A Brief History of Women (Brits Off Broadway)
By Harry Forbes
It’s always a pleasure to be able to see these imports from Alan Ayckbourn’s Stephen Joseph Theatre in Scarborough, England. And the latest -- presented, as always, courtesy of 59E59’s enterprising Brits Off Broadway lineup -- is no exception, though I’ll admit “A Brief History of Women” required some warming up on my part.
The play is constructed in four separate scenes from the 1920s to the 1980s, connected by location (Kirkbridge Manor) and its principal male character Spates beautifully played with Everyman decency by Antony Eden. But the tone varies a bit disconcertingly from scene to scene. There’s more than a slightly unpleasant edge to the first, the second is unrealistically farcical, the third returns to the more expected Acykbourn brand of humor, and the fourth combines more of that humor with a satisfyingly touching wrap-up.
As always, much of the pleasure derives from watching Ayckbourn’s versatile troupe morph from one character to another. Wigs and Kevin Jenkins’ costumes do their excellent part, but the cast is amazingly adept at transforming themselves from the inside out.
In Part 1, it’s 1925, and it’s the engagement party of the daughter (Laura Matthews) of Lady Caroline Kirkbridge (Frances Marshall) to Captain Fergus Ffluke (Laurence Pears). While Caroline and Fergus’ mother (Louise Shuttleworth) chat in the ballroom, the former’s misanthropic and brutish husband (Russell Dixon) is lecturing Fergus on how women must be kept in their place. Caroline finds herself attracted to Spates (Eden), at this point a 17-year-old footman. There’s a “Downton Abbey”-like thematic feel to this section, as the old ways are rapidly giving way to the new.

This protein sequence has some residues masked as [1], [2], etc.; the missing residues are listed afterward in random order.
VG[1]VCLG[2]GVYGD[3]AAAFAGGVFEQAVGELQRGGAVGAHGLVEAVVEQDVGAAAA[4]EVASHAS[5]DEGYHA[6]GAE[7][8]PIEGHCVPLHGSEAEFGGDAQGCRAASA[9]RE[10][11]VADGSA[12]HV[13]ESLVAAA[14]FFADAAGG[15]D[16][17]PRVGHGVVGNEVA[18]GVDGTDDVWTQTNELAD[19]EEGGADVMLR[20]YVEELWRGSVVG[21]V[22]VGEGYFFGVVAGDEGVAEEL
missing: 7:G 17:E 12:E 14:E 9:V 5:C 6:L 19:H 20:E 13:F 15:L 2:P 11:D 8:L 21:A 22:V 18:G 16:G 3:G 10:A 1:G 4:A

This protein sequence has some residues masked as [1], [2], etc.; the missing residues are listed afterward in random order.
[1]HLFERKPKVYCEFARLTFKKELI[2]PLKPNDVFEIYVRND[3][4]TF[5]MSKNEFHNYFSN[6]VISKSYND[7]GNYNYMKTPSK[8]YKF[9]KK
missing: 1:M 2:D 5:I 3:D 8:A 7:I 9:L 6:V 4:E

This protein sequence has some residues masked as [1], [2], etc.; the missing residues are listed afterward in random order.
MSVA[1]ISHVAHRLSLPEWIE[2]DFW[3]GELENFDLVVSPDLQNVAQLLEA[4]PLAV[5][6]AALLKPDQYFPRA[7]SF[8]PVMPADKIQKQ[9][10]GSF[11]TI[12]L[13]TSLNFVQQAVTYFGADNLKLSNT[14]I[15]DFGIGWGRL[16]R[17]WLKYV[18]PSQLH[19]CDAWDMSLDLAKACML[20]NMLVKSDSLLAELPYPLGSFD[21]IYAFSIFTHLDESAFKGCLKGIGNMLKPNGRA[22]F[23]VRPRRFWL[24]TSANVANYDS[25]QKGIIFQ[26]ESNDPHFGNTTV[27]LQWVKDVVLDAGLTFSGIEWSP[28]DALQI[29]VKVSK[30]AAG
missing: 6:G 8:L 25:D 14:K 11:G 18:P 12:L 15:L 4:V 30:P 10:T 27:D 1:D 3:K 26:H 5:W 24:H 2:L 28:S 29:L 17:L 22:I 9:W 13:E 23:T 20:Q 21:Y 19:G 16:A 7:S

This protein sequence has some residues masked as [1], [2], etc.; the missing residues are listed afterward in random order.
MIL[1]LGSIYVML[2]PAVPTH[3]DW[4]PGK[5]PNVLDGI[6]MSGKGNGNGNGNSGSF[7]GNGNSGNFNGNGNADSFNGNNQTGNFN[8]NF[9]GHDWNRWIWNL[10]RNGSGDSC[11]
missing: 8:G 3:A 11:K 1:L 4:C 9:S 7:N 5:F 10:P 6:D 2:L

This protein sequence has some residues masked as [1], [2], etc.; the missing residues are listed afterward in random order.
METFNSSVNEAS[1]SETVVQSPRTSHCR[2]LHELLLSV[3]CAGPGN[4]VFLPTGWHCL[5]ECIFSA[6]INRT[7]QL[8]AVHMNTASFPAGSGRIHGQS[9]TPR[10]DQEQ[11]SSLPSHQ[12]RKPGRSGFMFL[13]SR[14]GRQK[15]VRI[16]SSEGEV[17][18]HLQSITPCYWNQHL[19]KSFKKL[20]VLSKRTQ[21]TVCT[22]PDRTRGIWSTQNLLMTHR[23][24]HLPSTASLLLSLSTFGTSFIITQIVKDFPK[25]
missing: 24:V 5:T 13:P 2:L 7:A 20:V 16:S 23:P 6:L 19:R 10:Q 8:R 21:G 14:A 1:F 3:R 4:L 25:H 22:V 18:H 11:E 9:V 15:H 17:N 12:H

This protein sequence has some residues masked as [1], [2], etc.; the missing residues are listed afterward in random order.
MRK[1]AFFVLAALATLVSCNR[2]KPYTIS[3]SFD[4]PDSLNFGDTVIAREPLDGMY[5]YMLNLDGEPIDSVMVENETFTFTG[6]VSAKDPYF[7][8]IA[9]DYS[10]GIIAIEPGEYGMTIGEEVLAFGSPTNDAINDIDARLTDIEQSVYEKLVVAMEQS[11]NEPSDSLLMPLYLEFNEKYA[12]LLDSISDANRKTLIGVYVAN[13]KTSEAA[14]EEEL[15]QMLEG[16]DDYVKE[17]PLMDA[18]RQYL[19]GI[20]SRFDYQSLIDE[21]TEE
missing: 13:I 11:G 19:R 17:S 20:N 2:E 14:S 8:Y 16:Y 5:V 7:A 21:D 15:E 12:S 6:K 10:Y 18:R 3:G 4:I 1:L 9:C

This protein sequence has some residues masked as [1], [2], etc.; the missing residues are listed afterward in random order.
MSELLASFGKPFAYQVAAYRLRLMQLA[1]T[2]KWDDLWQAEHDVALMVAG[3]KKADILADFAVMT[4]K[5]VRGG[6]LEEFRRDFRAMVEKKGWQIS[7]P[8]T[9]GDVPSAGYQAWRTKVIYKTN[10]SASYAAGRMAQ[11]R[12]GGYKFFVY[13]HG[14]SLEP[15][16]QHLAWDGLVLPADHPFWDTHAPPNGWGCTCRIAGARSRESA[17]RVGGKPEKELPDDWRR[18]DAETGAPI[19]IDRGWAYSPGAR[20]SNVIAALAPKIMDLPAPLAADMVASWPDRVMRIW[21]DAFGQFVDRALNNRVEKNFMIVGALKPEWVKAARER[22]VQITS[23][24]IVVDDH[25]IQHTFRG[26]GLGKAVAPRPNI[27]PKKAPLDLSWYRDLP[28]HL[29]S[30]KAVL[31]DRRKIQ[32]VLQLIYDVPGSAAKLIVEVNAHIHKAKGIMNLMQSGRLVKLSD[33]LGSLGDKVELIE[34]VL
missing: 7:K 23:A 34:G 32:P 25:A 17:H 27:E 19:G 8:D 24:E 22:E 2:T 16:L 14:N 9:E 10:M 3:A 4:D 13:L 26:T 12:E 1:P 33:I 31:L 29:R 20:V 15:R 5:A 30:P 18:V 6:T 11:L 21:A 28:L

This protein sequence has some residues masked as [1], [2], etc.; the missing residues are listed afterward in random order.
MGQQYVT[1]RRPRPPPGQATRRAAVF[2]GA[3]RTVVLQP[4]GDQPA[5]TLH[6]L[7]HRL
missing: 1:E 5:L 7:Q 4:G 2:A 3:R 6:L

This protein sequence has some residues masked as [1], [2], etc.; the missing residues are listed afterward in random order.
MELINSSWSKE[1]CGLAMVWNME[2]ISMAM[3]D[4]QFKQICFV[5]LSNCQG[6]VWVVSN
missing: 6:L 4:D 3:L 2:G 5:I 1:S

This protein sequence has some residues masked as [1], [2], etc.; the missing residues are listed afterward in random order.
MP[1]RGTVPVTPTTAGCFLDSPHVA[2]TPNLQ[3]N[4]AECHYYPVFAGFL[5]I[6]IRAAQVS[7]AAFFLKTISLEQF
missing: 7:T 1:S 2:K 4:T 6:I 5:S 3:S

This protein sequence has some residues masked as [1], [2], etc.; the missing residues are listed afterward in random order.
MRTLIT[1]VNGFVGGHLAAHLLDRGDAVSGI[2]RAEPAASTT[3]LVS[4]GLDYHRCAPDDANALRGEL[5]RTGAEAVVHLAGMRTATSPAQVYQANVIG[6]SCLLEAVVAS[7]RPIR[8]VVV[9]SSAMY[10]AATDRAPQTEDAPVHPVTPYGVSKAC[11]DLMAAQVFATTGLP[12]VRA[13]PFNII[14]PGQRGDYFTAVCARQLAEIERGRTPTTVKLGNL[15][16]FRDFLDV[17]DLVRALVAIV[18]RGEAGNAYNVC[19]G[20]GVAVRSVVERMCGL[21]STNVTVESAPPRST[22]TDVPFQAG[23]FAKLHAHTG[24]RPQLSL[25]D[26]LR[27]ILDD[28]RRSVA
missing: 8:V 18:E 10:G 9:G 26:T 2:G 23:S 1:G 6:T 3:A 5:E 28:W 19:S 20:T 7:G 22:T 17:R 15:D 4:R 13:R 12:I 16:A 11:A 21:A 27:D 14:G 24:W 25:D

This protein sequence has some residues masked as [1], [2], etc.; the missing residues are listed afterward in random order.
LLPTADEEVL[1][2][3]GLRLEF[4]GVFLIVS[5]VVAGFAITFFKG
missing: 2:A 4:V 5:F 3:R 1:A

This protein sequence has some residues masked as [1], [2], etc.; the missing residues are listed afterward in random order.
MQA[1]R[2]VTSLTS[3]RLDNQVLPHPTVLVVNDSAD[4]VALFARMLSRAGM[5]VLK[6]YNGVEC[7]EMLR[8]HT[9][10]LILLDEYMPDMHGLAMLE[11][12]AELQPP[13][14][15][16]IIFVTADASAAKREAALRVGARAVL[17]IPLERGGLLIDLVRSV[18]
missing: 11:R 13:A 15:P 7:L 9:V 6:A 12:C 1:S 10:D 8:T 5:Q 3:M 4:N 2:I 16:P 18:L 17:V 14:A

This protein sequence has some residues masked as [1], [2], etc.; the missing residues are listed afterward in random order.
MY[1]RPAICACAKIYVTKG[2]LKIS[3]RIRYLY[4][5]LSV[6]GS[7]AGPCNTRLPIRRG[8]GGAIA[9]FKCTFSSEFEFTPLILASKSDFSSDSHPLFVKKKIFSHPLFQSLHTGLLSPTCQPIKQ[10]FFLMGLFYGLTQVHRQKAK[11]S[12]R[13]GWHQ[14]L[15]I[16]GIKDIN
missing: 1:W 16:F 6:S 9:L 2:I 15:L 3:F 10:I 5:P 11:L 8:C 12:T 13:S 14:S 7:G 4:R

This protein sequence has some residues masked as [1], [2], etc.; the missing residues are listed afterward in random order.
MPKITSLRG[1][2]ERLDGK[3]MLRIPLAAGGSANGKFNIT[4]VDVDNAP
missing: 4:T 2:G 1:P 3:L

In 1942, the Manor has become a girls’ preparatory school, and Spates is a teacher there having an affair with a young, emotionally unbalanced widow (Matthews), while the headmaster (Dixon) warns Spates to be more discreet. Another embittered teacher (Shuttleworth) takes out her hatred of the Germans against a Swiss teacher (Marshall) she insists must be German, evidence to the contrary. Gym teacher Desmond (Pears) is meanwhile preparing for the Guy Fawkes fireworks that night which you just know will go spectacularly awry, and indeed, they do.
In 1965, the Manor is now an arts center, and the campy director (Dixon) is rehearsing a panto version of “Jack and the Beanstalk” with actress Pat (Marshall) as Jack, and his wife Gillian (Shuttleworth) as the front end of Jack’s cow. The exasperated director must contend with the politically correct pretensions of a sullen young man (Pears) who finds the script demeaning to the lower classes. Spates, for his part, is now the administrator of the place, and becomes more actively involved with the characters as he watches the rehearsals.
And finally in 1985, the Manor has become a hotel, and the semi-retired Spates now its general manager. A young couple, descendants of the Kirkbridges from the first scene (Matthews and Pears), arrives with the woman’s great-grandmother in tow with poignant results.
Ayckbourn himself directs with obvious authenticity. Jenkin’s set which, like the cast, transforms effortlessly from era to era, and suggests at least five different playing areas at any one time is ingeniously constructed. Kirkbridge Manor thus becomes as much a character as any of the players.
Even if not quite top drawer Ayckbourn, this first-rate production is well worth your time.
(Brits Off Broadway, 59E59 Theaters, 59 East 59th Street; 212-279-4200 or www.59e59.org; through May 27)
Pictured: L-R: Frances Marshall, Laurence Pears, Antony Eden, Laura Matthews, Louise Shuttleworth. Photo by Tony Bartholomew